With the installation of the new chief rabbi at St John’s Wood Synagogue on Sunday, marking the passage of the office from Rabbi Sacks to Rabbi Mirvis, we can look both backwards and forwards with pride and confidence.
Having led the exhaustive selection process to appoint the next chief rabbi, I was able to offer my congratulations to Rabbi Mirvis at our final meeting last December. The historic meeting confirmed Rabbi Mirvis’s appointment unanimously; as you would imagine, the atmosphere was one of excitement and gravity. It is amazing to consider that Rabbi Mirvis will become only the 11th chief rabbi since 1704. By comparison, there have been 53 prime ministers over the last three centuries, since Sir Robert Walpole became the first PM in 1721.
Rabbi Mirvis is one of the most respected and successful communal rabbis of our generation and is extremely highly regarded by the rabbinate. He has long experience of the British Jewish community, having served here for over 20 years.
He understands what makes British Jewry tick, its enormous strengths and its peculiarities and sensitivities. His record at Kinloss in revitalising a disunited and dysfunctional community speaks for itself. With almost 2,000 members, it now has one of the largest shul memberships in the US family. Unusually he has also been a chief rabbi before, albeit on a smaller stage in Ireland.
He has also had international experience, having worked in Israel and been raised in South Africa. Wherever he has gone, he has won friends and admirers.
Of course Rabbi Mirvis is succeeding Rabbi Sacks, who has carried out the role with intellectual brilliance and in swashbuckling style since 1991. He has brought enormous blessing to our community and in the words of Prince Charles at the tribute dinner we staged in the chief rabbi’s honour in June, has been “a light unto the nation.”
It will be a tough act to follow, but I think that a Mirvis chief rabbinate can build on the Sacks legacy, especially with regards to promoting Jewish education. The past two decades have seen an enormous growth in Jewish education programmes for all ages, at US shuls and beyond. We are now truly a community which embraces lifelong learning.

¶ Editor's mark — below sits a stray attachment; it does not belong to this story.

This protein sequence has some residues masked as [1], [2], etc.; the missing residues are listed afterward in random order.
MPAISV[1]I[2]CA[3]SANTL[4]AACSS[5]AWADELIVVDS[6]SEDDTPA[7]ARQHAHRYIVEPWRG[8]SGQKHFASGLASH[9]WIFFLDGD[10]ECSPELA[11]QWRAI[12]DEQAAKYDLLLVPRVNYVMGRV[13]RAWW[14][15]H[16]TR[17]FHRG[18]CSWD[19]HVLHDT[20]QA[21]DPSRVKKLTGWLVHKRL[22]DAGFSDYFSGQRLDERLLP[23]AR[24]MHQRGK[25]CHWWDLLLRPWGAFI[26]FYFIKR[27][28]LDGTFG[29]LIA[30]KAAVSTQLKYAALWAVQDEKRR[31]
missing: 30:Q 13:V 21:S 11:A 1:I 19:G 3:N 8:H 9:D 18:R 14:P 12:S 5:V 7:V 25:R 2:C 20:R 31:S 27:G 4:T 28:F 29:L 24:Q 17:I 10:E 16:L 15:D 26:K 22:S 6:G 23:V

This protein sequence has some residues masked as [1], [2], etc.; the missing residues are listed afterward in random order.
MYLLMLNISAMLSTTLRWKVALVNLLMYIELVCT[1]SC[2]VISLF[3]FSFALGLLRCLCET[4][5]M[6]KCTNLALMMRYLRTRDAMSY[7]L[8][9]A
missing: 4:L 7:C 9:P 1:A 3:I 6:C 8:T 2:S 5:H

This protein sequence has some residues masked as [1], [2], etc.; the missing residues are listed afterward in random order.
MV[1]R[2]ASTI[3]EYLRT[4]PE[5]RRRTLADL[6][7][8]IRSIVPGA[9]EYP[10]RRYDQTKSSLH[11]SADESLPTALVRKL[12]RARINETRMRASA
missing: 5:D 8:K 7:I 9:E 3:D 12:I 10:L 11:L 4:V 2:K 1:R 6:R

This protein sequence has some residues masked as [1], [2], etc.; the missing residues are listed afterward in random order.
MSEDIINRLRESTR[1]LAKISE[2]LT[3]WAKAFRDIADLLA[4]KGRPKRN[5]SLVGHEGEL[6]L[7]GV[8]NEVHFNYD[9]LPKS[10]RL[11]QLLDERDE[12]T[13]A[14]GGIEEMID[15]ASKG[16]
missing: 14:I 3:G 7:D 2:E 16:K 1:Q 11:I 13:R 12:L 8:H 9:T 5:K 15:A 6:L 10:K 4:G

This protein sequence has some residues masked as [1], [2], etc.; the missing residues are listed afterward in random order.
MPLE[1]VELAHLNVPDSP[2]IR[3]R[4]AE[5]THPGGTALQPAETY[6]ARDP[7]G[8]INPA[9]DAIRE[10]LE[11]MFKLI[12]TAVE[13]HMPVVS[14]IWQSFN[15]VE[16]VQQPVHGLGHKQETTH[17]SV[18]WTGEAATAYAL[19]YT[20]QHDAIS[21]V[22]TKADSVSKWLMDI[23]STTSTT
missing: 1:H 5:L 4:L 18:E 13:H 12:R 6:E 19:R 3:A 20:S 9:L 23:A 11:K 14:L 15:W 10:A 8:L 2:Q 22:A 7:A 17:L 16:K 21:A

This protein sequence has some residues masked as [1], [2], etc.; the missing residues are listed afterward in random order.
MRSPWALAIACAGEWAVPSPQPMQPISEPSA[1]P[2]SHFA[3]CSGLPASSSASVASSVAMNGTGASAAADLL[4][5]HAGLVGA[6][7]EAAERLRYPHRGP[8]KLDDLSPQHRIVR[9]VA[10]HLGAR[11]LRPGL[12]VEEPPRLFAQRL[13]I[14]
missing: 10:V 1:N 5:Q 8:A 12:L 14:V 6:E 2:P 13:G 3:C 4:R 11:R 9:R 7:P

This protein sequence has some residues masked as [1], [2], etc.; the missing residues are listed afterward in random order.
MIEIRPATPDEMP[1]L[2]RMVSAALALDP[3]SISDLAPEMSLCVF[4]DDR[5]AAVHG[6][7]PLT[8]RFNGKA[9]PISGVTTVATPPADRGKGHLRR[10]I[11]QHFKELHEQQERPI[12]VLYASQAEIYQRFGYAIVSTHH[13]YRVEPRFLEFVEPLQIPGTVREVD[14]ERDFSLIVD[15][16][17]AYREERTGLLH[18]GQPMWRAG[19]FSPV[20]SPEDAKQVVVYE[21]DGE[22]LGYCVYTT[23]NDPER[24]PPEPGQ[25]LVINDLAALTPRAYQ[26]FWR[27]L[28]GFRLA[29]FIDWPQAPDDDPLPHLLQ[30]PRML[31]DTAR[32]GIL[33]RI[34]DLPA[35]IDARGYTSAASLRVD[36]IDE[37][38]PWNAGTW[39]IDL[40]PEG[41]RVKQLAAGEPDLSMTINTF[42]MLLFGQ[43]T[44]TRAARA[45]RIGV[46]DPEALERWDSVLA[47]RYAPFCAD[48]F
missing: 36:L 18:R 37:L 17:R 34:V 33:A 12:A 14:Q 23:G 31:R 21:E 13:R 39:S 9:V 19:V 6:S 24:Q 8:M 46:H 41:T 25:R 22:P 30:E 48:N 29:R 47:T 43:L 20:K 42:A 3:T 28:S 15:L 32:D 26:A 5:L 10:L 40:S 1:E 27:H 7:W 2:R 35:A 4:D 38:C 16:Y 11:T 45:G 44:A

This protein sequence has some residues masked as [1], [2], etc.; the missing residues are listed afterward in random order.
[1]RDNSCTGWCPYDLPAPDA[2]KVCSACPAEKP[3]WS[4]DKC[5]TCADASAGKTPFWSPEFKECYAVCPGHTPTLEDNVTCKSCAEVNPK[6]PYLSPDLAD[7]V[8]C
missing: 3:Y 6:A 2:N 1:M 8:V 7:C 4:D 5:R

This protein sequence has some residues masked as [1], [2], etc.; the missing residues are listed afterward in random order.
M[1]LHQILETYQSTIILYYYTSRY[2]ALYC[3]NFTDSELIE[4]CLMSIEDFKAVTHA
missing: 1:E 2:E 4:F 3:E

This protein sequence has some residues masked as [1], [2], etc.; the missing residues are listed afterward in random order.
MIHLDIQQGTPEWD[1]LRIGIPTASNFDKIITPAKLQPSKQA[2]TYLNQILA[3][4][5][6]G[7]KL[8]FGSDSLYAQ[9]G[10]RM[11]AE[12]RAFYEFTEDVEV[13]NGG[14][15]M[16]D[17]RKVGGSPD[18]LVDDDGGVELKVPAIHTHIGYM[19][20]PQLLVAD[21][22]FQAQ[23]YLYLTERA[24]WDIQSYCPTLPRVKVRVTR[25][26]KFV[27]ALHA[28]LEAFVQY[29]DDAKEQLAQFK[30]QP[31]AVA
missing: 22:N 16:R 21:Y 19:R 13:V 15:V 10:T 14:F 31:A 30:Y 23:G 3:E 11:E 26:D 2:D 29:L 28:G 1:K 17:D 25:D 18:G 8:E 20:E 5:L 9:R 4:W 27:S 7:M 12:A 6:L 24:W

Chief Rabbi Sacks has been a catalyst for much of this activity. One of his key lieutenants has been Rabbi Mirvis, who has pioneered the inspirational Kinloss Learning Centre, which has become a model for other shuls to follow. In 2011, he also spearheaded the opening of the first Community Kollel in the United Synagogue at Kinloss to promote in-depth learning.
The manner in which news of Rabbi Mirvis’ appointment has been received highlights the significance of the Office of the Chief Rabbi as a representative of the Jewish community.
For three centuries, the chief rabbi has been a figure on the national stage. Famously, over 100 years ago, King Edward VII called Rabbi Hermann Adler “my chief rabbi.” In more recent times, Lord Jakobovits was hugely admired by Prime Minister Margaret Thatcher, while Lord Sacks has won countless friends among politicians, the media and other faith groups, who have looked to him for moral leadership before anyone else.
With the handover taking place at Sunday’s Installation, we should be enormously grateful for the service and brilliance of Chief Rabbi Lord Sacks and Lady Elaine. In Rabbi Mirvis and his wife Valerie, we are blessed to have people of stature and leadership to follow. Whoever occupies this post, it has a special place in the constellation of the Jewish community, and also the religious leadership of the country.